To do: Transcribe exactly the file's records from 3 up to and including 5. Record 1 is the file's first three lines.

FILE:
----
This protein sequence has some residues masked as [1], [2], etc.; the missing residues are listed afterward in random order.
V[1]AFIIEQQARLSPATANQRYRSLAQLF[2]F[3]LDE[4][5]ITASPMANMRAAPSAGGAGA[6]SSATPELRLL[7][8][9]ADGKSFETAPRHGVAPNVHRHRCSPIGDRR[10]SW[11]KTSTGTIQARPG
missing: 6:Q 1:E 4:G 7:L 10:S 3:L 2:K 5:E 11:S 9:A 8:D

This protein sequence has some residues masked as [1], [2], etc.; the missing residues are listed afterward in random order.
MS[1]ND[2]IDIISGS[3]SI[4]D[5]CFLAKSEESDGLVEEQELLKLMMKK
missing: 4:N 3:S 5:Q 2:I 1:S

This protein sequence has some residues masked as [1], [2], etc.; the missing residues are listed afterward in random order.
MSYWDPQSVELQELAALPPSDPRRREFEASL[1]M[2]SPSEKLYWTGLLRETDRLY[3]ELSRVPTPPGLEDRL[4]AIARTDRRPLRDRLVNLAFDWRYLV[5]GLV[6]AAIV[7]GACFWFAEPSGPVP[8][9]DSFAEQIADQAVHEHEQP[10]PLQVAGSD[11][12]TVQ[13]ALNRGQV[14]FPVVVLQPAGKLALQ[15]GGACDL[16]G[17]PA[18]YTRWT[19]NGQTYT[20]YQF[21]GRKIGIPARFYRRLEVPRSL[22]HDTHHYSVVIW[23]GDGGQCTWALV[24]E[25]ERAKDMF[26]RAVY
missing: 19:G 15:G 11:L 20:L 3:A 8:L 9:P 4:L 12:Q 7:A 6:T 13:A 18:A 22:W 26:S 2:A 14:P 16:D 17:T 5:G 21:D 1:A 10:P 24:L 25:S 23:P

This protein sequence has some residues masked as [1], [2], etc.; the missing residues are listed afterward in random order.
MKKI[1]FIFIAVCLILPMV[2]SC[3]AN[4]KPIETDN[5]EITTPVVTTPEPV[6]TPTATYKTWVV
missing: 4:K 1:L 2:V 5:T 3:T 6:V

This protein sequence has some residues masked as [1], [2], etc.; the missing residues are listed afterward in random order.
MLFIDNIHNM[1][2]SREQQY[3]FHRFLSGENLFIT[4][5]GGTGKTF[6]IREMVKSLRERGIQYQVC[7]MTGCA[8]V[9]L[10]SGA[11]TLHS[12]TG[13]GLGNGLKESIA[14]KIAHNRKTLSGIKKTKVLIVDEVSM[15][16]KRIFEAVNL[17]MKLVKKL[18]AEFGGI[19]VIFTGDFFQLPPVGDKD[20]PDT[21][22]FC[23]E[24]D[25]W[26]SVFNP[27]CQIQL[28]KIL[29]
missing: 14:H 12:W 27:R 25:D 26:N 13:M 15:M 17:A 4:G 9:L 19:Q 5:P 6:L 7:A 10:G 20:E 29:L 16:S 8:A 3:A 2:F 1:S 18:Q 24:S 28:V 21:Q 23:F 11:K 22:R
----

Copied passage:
This protein sequence has some residues masked as [1], [2], etc.; the missing residues are listed afterward in random order.
MSYWDPQSVELQELAALPPSDPRRREFEASL[1]M[2]SPSEKLYWTGLLRETDRLY[3]ELSRVPTPPGLEDRL[4]AIARTDRRPLRDRLVNLAFDWRYLV[5]GLV[6]AAIV[7]GACFWFAEPSGPVP[8][9]DSFAEQIADQAVHEHEQP[10]PLQVAGSD[11][12]TVQ[13]ALNRGQV[14]FPVVVLQPAGKLALQ[15]GGACDL[16]G[17]PA[18]YTRWT[19]NGQTYT[20]YQF[21]GRKIGIPARFYRRLEVPRSL[22]HDTHHYSVVIW[23]GDGGQCTWALV[24]E[25]ERAKDMF[26]RAVY
missing: 19:G 15:G 11:L 20:L 3:A 8:L 9:P 4:L 12:Q 7:A 6:T 13:A 18:A 22:W 26:S 2:A 14:P 16:D 17:T 5:G 21:D 1:A 10:P 24:L 25:S 23:P

This protein sequence has some residues masked as [1], [2], etc.; the missing residues are listed afterward in random order.
MKKI[1]FIFIAVCLILPMV[2]SC[3]AN[4]KPIETDN[5]EITTPVVTTPEPV[6]TPTATYKTWVV
missing: 4:K 1:L 2:V 5:T 3:T 6:V

This protein sequence has some residues masked as [1], [2], etc.; the missing residues are listed afterward in random order.
MLFIDNIHNM[1][2]SREQQY[3]FHRFLSGENLFIT[4][5]GGTGKTF[6]IREMVKSLRERGIQYQVC[7]MTGCA[8]V[9]L[10]SGA[11]TLHS[12]TG[13]GLGNGLKESIA[14]KIAHNRKTLSGIKKTKVLIVDEVSM[15][16]KRIFEAVNL[17]MKLVKKL[18]AEFGGI[19]VIFTGDFFQLPPVGDKD[20]PDT[21][22]FC[23]E[24]D[25]W[26]SVFNP[27]CQIQL[28]KIL[29]
missing: 14:H 12:W 27:R 25:D 26:N 13:M 15:M 17:A 4:G 9:L 19:Q 5:P 6:L 7:A 10:G 20:E 29:L 16:S 8:A 3:A 2:F 1:S 18:Q 24:S 28:V 21:Q 23:F 11:K 22:R